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Shots for International Travel

Does my child need shots before travel?

Before travel, make sure your child is up to date on all routine shots. These include tetanus, pertussis, polio, measles, and mumps. It is also good to have a flu shot if your child is traveling to a part of the world where it is flu season. Your child may also need a pneumococcal shot to protect against pneumococcal infection.

When traveling to foreign countries, your child may be exposed to other infections. Many of these illnesses can be prevented with vaccines or medicines. At least 2 months before travel, tell your healthcare provider where your child plans to travel. Some vaccines need to be started a month before your child leaves. Your provider will let you know what shots or medicines your child needs. This decision will be based on:

  • The places your child will visit
  • Your child’s age, medical history, and health
  • Your child’s exposure risk, for example, whether he will be in areas where there are mosquitoes

Also find out which countries require proof of vaccination before they will let your child visit.

What shots or medicines might my child need before travel?

More than a dozen vaccines are available to prevent diseases your child might be exposed to during travel to other parts of the world. Your child might need vaccines against:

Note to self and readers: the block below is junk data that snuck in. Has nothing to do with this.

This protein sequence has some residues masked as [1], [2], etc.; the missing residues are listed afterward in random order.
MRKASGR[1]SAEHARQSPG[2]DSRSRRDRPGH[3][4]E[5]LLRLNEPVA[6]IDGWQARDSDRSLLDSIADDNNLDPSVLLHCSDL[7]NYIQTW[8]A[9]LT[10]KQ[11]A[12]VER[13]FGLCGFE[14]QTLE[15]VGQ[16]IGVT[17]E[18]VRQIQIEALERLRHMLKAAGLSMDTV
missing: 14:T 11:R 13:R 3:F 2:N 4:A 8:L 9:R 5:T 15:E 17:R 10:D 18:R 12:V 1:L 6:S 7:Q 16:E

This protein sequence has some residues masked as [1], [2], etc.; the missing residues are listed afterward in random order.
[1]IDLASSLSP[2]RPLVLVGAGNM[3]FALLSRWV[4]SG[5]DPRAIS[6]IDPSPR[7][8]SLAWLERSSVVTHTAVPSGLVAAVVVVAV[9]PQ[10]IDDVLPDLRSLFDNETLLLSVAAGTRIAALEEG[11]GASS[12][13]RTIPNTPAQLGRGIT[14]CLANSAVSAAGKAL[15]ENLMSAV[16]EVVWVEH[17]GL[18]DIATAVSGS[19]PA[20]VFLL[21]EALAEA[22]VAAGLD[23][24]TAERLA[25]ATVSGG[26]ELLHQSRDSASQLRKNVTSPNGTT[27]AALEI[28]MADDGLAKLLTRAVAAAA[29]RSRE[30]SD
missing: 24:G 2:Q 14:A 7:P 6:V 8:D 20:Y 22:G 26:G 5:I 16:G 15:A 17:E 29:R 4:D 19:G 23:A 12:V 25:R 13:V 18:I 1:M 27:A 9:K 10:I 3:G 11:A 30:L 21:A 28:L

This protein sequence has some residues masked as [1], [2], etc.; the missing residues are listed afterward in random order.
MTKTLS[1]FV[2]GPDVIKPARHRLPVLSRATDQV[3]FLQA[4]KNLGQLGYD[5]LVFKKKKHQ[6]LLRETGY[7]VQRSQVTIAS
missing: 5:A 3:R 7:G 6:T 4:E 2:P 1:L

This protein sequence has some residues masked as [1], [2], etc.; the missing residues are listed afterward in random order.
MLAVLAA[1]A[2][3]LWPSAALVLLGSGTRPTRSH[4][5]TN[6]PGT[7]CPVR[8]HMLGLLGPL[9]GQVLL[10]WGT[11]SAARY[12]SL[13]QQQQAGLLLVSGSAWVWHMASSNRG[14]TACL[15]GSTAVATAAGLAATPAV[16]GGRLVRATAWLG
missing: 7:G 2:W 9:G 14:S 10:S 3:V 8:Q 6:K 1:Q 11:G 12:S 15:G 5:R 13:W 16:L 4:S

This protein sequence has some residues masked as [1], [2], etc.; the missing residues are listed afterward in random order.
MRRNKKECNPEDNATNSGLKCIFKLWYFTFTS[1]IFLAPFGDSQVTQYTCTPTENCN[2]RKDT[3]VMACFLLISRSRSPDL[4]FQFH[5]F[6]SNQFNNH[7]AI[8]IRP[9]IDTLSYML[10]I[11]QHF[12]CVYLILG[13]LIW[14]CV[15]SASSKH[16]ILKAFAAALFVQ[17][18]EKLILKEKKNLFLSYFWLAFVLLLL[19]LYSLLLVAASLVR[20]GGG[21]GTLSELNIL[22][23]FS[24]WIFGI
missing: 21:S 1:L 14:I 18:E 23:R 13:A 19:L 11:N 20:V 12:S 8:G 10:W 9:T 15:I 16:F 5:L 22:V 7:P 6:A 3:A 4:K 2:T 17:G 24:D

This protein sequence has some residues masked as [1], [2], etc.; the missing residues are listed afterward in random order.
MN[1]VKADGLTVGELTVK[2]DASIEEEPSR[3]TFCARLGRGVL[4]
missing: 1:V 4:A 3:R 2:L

• Hepatitis A and B (If your child hasn’t already had these shots, your child may need to start getting them at least 6 months before travel.)
  • Chickenpox
  • Typhoid fever
  • Yellow fever
  • Meningitis
  • Japanese encephalitis
  • Rabies

This is just a partial list. It depends on where your child is traveling and what outbreaks there are when your child travels.

If your child is going to a part of the world where malaria is common, such as Africa, Asia, or South America, your child may need to take medicine to prevent malaria. Malaria is a serious, sometimes fatal, disease spread by mosquito bites. Your healthcare provider may prescribe a medicine that your child will start taking up to 2 weeks before you leave. Your child will keep taking the medicine while traveling and up to 4 weeks after leaving the area.

How can I get up-to-date information?

Check with your healthcare provider or your local health department for information. You can get detailed, up-to-date travel advice for specific countries and diseases from:

Developed by RelayHealth.
Pediatric Advisor 2015.2 published by RelayHealth.
Last modified: 2014-08-01
Last reviewed: 2014-07-10
This content is reviewed periodically and is subject to change as new health information becomes available. The information is intended to inform and educate and is not a replacement for medical evaluation, advice, diagnosis or treatment by a healthcare professional.
Copyright ©1986-2015 McKesson Corporation and/or one of its subsidiaries. All rights reserved.
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